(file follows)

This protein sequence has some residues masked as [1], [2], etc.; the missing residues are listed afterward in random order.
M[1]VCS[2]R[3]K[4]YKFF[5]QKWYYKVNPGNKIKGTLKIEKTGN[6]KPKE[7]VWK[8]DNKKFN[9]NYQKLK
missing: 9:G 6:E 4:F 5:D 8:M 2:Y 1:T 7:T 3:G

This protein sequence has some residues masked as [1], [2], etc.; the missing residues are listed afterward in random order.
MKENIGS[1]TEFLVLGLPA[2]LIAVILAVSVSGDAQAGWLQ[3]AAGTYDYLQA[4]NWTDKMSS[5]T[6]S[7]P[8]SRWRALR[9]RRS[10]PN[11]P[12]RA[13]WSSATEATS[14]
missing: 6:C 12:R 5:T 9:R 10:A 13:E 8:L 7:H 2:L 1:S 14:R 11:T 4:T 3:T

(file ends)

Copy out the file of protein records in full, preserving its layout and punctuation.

This protein sequence has some residues masked as [1], [2], etc.; the missing residues are listed afterward in random order.
M[1]VCS[2]R[3]K[4]YKFF[5]QKWYYKVNPGNKIKGTLKIEKTGN[6]KPKE[7]VWK[8]DNKKFN[9]NYQKLK
missing: 9:G 6:E 4:F 5:D 8:M 2:Y 1:T 7:T 3:G

This protein sequence has some residues masked as [1], [2], etc.; the missing residues are listed afterward in random order.
MKENIGS[1]TEFLVLGLPA[2]LIAVILAVSVSGDAQAGWLQ[3]AAGTYDYLQA[4]NWTDKMSS[5]T[6]S[7]P[8]SRWRALR[9]RRS[10]PN[11]P[12]RA[13]WSSATEATS[14]
missing: 6:C 12:R 5:T 9:R 10:A 13:E 8:L 7:H 2:L 1:S 14:R 11:T 4:T 3:T